“Spring, fall, or summer it’s my top jig for walleyes. In the summer, I fish the Fire-Ball with just a chunk of ‘crawler. Half a ‘crawler slides nicely on the jig. It’s a fantastic presentation during the crawfish molting period. I’ll also use a leech. Because of the shorter shank and less hardware, you can hook a leech right behind the sucker and get a natural action.”
In terms of Fire-Ball colors, Neustrom keeps his rods rigged throughout the seasons with Parrot, UV Moonlight Glow, Glow Watermelon, and Bubblegum. “Mentally, when you’re successful with certain colors you come back to them. You have the confidence factor, which is so important in fishing. You must factor in water clarity and depth, of course, when choosing colors, but confidence is a huge thing,” observes Neustrom.
As far as Bro’s favorite colors are concerned, he’s a big fan of Parrot, which is his de facto choice for most Midwestern lakes and rivers. “I like Sunrise if I’m fishing Lake of the Woods, Rainy River, or other darker waters. Parakeet with a leech is my weedline assassin for walleyes. All the colors, though, have their place, so I encourage anglers to go with an assortment and find out what works best for them,” notes Brosdahl.
When it comes to the line and the rod and reel set-up, Brosdahl favors a 3-foot, 8-pound fluorocarbon leader attached to a 10-pound braid with a double-uni knot. He’s a fan of St. Croix Legend Xtreme spinning rods and Daiwa Tatula 2000 reels.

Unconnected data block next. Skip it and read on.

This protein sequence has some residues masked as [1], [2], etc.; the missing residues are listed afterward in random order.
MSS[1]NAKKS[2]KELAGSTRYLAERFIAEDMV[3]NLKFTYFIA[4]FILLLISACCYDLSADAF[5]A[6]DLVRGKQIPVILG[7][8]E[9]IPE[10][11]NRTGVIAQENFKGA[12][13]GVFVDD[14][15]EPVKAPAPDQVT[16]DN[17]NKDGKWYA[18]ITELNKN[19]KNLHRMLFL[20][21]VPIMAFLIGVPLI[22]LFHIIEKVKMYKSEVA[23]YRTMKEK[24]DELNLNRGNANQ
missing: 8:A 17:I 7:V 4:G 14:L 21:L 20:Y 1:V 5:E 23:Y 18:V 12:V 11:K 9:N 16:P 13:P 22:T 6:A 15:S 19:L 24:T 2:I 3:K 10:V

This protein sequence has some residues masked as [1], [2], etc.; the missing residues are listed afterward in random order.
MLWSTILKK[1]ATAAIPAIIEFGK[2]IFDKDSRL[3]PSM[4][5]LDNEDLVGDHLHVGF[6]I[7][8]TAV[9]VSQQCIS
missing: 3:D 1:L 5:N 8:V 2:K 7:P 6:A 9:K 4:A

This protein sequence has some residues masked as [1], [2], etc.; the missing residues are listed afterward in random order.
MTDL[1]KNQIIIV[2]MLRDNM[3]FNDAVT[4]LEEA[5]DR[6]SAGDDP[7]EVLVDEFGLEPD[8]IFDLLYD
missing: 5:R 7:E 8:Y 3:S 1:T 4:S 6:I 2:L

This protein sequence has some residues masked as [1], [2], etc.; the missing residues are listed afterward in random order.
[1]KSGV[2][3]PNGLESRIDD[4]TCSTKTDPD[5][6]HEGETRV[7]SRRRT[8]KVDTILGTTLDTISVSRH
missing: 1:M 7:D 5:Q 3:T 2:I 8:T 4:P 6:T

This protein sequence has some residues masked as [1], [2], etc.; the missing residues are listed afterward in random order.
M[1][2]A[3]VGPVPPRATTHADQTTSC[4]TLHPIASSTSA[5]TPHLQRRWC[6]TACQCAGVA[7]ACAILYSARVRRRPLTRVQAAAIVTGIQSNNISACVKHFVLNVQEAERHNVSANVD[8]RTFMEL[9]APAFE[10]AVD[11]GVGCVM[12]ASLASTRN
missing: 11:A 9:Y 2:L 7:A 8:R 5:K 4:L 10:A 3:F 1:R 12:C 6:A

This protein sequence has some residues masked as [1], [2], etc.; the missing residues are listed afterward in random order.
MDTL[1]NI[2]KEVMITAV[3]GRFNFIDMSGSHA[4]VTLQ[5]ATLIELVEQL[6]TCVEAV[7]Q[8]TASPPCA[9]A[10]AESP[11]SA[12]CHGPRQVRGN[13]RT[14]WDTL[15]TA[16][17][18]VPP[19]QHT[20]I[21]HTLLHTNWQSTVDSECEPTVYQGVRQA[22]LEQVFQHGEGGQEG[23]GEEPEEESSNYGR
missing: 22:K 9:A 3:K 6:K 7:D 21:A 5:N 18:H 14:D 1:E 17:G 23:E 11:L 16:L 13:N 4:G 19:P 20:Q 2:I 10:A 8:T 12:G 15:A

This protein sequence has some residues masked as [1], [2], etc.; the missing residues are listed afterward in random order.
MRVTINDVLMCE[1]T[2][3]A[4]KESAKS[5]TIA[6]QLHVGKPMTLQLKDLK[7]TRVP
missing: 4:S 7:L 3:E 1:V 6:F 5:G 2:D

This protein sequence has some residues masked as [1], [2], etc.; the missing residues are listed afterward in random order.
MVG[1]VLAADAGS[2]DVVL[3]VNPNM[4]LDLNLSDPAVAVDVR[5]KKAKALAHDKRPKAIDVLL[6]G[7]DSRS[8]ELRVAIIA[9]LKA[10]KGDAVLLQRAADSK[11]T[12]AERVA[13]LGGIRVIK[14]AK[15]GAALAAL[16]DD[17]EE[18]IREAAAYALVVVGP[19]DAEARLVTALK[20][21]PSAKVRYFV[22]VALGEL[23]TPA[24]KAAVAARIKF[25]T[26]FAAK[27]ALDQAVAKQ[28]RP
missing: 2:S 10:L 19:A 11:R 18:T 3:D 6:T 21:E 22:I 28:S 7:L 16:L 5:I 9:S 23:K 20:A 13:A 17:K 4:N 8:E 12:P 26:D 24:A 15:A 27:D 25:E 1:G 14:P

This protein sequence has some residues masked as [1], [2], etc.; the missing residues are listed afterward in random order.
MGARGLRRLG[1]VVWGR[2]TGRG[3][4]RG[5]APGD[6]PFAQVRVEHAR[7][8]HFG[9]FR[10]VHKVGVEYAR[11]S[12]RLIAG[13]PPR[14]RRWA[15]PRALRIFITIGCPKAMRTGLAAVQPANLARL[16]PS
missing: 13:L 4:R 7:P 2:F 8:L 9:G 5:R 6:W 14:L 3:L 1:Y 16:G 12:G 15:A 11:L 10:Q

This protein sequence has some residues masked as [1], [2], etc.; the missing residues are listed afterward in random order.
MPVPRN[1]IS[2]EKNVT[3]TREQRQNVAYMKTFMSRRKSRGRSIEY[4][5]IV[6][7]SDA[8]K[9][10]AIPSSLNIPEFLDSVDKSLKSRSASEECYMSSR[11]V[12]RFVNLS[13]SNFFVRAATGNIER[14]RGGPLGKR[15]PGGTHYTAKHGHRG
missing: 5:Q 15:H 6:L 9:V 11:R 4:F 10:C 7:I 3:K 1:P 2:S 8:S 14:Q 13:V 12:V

Neustrom too uses a St. Croix Legend Xtreme with a Daiwa Ballistic or Kage 1000 or 2500 spinning reel, but switches between 8-pound clear monofilament for its stretch and subtlety and 8- or 10-pound braid with a 6- or 8-pound fluorocarbon or monofilament leader. Neustrom carries both rods on deck and lets the fish help him decide which to use. “Mono gives more of a glide to your jig than the hop-hop, which you get with super line and a leader. It all comes down to what the fish want,” adds Neustrom.
The Bedazzling RZ Jig
“The Northland RZ Jig is one of my primary jigs,” says Neustrom. “I fish it the most, probably 60% of the time. I like to Spot-Lock from my bow and pitch RZ’s. It’s simply the best pitching jig I’ve ever used,” notes Neustrom.
“I like the colors, sticky sharp hook, and the entire set-up of the jig,” adds Neustrom. “Most often it’s a live bait delivery system, but I will use it with Impulse plastics, too. I like the 4-inch Impulse Smelt Minnow and smaller Impulse Paddle Minnows. One thing I do with the Impulse Paddle Minnow is stretch the tail out a bit so it’s a little thinner, which gives it a bit more wobble and vibration. Sometimes, it puts a couple of extra fish in the boat,” confides Neustrom.